On this Monday, we’re celebrating milestones in the classroom and the teachers who make it possible. We’ve seen time and again that 3D printing allows students to retain concepts, develop new skills, and bring their ideas to life. Throughout this process, students can achieve their own unique milestones that belong to no one else.
A few years ago, we highlighted Vinny Garrison’s 8th grade class at A. MacArthur Barr Middle School in Nanuet, NY. Garrison updates a traditional engineering and design project with a 3D printed twist. Students design and drag race CO2-powered cars in a long hallway. Over the course of seven weeks, each student carves down a foot-long wood block into a car. Each design must include a compartment for the CO2 cartridge.
Instead of buying stock wheels, students use 3D design software to create and 3D print their own on a MakerBot Replicator Desktop 3D Printer. Students hoping to win go for sleek, long car designs and light wheels while others design fanciful rims; and yet others design cars that resemble a flower or favorite animated character.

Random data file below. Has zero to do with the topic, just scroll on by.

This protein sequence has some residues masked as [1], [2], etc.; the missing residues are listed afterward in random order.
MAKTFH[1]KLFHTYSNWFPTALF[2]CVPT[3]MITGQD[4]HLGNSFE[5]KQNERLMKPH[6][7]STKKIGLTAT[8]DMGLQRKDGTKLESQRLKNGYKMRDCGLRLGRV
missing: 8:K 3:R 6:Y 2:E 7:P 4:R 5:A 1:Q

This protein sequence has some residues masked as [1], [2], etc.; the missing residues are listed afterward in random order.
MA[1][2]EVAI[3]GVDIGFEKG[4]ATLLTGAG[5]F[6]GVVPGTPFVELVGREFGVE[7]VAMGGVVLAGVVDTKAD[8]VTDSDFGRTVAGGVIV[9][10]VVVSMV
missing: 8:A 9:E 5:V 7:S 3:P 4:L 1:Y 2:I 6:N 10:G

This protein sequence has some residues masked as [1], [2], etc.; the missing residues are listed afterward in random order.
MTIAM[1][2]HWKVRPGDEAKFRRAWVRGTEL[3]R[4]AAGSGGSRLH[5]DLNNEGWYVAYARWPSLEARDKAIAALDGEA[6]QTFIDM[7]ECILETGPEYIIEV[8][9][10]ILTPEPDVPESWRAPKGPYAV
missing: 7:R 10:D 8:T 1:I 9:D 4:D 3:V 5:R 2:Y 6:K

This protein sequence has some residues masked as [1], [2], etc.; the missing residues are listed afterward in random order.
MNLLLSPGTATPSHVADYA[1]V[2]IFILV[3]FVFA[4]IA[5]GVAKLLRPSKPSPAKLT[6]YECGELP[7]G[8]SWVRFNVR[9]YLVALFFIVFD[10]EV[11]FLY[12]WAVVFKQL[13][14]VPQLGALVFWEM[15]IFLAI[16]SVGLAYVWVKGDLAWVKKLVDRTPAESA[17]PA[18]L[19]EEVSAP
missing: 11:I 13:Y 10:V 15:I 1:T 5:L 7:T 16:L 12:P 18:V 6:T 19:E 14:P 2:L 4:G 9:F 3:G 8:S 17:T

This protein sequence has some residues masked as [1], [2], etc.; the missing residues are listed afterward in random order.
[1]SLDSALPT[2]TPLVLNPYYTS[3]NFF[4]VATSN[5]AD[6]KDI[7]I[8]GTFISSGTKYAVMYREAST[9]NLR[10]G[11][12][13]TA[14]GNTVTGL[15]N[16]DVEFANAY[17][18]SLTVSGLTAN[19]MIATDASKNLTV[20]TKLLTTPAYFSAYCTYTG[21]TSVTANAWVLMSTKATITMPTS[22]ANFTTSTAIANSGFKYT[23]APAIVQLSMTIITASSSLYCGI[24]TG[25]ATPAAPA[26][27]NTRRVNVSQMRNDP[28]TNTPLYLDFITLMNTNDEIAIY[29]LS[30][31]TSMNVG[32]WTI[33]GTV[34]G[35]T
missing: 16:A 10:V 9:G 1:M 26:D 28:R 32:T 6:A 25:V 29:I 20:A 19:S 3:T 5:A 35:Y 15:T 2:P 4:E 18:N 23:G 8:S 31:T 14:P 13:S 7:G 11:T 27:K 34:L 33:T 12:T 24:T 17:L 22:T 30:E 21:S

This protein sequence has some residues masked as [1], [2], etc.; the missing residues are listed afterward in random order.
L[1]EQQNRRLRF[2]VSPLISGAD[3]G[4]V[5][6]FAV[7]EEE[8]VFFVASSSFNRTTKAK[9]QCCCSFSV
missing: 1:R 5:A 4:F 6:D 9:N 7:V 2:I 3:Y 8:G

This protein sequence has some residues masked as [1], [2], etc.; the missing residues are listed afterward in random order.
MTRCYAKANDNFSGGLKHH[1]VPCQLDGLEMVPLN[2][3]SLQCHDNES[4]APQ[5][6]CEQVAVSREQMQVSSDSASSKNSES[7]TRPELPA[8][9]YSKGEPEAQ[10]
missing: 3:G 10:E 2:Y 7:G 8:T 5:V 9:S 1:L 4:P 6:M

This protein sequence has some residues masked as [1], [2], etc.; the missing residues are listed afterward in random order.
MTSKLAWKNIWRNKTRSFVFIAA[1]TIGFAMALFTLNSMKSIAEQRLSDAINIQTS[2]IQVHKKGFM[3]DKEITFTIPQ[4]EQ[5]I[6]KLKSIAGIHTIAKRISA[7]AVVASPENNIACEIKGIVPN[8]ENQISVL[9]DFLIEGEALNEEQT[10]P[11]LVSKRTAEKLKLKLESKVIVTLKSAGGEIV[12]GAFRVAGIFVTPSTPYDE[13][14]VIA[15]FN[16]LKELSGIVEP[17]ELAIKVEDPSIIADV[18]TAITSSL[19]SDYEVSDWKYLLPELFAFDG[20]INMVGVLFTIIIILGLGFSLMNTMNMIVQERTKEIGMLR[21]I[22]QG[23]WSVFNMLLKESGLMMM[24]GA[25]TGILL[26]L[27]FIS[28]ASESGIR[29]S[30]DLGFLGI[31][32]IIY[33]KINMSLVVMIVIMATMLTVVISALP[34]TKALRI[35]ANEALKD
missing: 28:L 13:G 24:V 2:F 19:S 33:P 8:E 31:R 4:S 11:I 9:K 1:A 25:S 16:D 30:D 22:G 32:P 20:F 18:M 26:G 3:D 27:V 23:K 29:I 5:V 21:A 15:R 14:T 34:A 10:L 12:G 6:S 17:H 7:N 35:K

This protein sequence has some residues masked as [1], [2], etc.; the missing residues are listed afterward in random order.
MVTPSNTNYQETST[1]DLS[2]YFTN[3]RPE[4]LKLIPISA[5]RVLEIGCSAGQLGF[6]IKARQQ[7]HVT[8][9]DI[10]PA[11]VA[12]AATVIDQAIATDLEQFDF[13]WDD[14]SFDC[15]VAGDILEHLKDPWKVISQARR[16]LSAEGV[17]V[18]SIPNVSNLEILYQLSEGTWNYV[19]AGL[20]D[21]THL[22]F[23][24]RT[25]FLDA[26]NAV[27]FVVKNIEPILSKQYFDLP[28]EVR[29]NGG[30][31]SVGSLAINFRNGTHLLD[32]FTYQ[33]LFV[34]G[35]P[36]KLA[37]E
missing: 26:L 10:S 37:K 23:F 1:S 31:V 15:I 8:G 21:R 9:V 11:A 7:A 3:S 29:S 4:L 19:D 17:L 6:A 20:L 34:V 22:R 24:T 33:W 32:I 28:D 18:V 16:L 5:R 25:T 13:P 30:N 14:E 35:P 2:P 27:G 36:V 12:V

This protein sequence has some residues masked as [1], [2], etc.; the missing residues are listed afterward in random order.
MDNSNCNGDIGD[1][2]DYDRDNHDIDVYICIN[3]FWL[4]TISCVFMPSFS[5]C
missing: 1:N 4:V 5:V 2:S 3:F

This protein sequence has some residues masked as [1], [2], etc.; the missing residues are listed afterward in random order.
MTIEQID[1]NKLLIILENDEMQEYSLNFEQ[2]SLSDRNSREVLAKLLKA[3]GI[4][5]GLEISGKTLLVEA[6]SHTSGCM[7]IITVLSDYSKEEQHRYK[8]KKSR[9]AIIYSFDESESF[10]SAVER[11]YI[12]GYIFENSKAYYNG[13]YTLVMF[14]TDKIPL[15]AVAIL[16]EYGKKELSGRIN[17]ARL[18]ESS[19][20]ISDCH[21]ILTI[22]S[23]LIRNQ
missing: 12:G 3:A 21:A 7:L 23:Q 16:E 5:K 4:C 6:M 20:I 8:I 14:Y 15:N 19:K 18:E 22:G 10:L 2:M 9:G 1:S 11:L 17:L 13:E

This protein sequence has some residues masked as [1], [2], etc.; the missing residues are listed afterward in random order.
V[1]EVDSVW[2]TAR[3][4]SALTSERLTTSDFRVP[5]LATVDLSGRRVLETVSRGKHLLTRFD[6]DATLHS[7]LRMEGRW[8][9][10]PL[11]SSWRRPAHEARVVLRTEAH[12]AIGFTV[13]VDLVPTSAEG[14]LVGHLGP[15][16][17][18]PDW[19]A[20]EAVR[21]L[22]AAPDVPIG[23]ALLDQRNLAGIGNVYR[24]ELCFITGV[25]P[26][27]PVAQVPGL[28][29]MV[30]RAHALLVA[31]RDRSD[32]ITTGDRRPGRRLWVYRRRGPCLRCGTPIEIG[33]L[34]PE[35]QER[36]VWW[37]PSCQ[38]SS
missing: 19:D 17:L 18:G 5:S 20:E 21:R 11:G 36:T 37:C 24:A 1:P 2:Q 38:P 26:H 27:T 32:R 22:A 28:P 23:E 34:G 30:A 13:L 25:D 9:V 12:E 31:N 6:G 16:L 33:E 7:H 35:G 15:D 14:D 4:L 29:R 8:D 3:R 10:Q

By incorporating 3D printing, students can both learn design and engineering principles and focus on developing what interests them most about the project. Through this process, every student can achieve their own milestones —that perfected wheel design, increased speed, a lighter payload, a winning time. Students can even develop larger life skills.
In the midst of the action, teachers are the unsung innovators. The rewards of 3D printing in the classroom abound as students learn and progress —which are all milestones in and of themselves.
Courtesy of MakerBot.